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THE MAN WHO KNEW TOO MUCH

Director: ALFRED HITCHCOCK

U.K. • 1934 • BLACK AND WHITE • 35MM • 75 MIN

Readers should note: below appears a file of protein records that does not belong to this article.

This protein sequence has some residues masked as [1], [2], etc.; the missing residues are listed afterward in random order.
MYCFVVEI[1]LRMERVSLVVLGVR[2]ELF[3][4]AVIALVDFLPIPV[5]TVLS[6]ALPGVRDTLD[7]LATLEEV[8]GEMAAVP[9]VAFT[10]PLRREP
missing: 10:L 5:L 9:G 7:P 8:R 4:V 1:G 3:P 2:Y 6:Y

This film, so much tighter and wittier than the Hollywood remake, marks a decisive ‘relaunch’ for its director, who starts to become the Hitchcock we are all familiar with: the narrative now has not only a personal dimension but a political one, the two being artfully intertwined. It is no coincidence that this follows closely upon the rise to power of Hitler in Germany. International tension will remain a consistent context for his thrillers of the 1930s, then wartime, then, as in North by Northwest, the Cold War. In making this relaunch possible, two collaborators are crucial: producer Michael Balcon, his original patron who now welcomes him back, and Charles Bennett, his new screenwriter, who helps to shape a compelling story of espionage, kidnap, and rescue, moving between Europe and London, with a famous suspense sequence set in the Albert Hall.

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